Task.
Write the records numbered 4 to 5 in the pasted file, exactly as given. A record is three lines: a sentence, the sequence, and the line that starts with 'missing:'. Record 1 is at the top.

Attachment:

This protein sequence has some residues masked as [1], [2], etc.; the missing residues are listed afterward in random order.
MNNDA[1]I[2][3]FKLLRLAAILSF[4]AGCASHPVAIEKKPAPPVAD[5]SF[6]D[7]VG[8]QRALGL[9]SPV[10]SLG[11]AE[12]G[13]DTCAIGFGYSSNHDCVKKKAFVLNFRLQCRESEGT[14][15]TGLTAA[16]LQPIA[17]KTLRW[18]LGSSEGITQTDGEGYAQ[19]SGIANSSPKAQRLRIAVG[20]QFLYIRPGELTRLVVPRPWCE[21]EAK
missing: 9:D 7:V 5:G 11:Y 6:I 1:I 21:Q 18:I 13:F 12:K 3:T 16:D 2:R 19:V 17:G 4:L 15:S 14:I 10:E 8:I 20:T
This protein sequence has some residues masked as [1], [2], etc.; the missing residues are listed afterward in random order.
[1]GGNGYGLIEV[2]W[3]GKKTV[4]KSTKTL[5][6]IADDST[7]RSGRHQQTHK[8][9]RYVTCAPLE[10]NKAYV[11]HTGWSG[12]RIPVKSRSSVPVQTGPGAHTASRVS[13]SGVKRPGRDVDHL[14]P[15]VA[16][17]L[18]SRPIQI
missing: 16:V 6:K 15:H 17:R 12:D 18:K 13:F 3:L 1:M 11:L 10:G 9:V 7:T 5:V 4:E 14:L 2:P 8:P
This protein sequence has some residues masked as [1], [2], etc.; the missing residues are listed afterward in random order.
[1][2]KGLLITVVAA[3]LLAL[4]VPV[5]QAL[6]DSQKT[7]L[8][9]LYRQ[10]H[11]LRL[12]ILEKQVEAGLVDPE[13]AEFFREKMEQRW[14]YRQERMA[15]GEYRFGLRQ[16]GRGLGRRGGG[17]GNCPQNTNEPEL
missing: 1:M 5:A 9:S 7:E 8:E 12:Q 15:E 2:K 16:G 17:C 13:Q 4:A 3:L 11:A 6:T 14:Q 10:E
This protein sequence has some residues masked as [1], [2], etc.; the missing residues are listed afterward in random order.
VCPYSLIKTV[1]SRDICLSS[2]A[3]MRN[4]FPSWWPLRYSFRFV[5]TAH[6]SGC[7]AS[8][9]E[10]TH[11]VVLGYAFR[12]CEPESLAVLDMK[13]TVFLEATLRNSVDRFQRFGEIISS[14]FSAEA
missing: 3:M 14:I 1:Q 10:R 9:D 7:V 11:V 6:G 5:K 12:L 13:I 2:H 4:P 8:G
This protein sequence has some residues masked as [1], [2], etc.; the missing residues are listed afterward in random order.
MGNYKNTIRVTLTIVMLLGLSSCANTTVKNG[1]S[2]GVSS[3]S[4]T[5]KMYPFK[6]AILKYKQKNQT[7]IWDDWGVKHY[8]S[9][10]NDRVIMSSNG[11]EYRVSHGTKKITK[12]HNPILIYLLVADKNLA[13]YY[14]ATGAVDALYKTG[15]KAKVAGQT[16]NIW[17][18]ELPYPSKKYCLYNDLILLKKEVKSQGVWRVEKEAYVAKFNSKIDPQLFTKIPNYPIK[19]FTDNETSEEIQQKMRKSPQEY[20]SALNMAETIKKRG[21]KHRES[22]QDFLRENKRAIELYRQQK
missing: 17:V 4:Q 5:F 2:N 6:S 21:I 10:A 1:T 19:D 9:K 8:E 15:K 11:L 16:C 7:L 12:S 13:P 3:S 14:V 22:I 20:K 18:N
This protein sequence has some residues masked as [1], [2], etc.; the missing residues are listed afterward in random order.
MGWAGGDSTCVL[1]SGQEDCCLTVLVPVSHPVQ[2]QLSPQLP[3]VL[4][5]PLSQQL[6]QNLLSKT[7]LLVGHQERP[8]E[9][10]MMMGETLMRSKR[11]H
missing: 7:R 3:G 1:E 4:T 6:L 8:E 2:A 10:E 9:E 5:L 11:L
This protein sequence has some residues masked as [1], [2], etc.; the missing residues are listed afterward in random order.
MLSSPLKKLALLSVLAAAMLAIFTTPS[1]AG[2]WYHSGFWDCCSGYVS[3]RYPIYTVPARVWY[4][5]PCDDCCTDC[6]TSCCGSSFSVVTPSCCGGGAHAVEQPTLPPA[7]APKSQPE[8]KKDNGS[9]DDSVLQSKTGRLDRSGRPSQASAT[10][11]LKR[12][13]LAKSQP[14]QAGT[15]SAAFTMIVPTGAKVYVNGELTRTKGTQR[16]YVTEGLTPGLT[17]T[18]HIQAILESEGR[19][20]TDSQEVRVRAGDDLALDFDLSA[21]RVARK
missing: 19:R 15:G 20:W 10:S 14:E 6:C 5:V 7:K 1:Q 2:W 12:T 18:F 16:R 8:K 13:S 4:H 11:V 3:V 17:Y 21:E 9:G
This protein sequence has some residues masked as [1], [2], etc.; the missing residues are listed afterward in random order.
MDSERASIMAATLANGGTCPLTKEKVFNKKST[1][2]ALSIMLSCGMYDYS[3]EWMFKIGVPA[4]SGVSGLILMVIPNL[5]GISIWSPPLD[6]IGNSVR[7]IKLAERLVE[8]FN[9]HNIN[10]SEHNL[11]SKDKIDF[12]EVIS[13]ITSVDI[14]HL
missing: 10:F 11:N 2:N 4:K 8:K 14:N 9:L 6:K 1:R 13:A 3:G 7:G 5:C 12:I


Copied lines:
This protein sequence has some residues masked as [1], [2], etc.; the missing residues are listed afterward in random order.
VCPYSLIKTV[1]SRDICLSS[2]A[3]MRN[4]FPSWWPLRYSFRFV[5]TAH[6]SGC[7]AS[8][9]E[10]TH[11]VVLGYAFR[12]CEPESLAVLDMK[13]TVFLEATLRNSVDRFQRFGEIISS[14]FSAEA
missing: 3:M 14:I 1:Q 10:R 9:D 7:V 11:V 6:G 5:K 12:L 13:I 2:H 4:P 8:G
This protein sequence has some residues masked as [1], [2], etc.; the missing residues are listed afterward in random order.
MGNYKNTIRVTLTIVMLLGLSSCANTTVKNG[1]S[2]GVSS[3]S[4]T[5]KMYPFK[6]AILKYKQKNQT[7]IWDDWGVKHY[8]S[9][10]NDRVIMSSNG[11]EYRVSHGTKKITK[12]HNPILIYLLVADKNLA[13]YY[14]ATGAVDALYKTG[15]KAKVAGQT[16]NIW[17][18]ELPYPSKKYCLYNDLILLKKEVKSQGVWRVEKEAYVAKFNSKIDPQLFTKIPNYPIK[19]FTDNETSEEIQQKMRKSPQEY[20]SALNMAETIKKRG[21]KHRES[22]QDFLRENKRAIELYRQQK
missing: 17:V 4:Q 5:F 2:N 6:S 21:I 10:A 1:T 19:D 9:K 8:E 15:K 11:L 16:C 7:L 12:S 13:P 3:S 14:V 22:I 20:K 18:N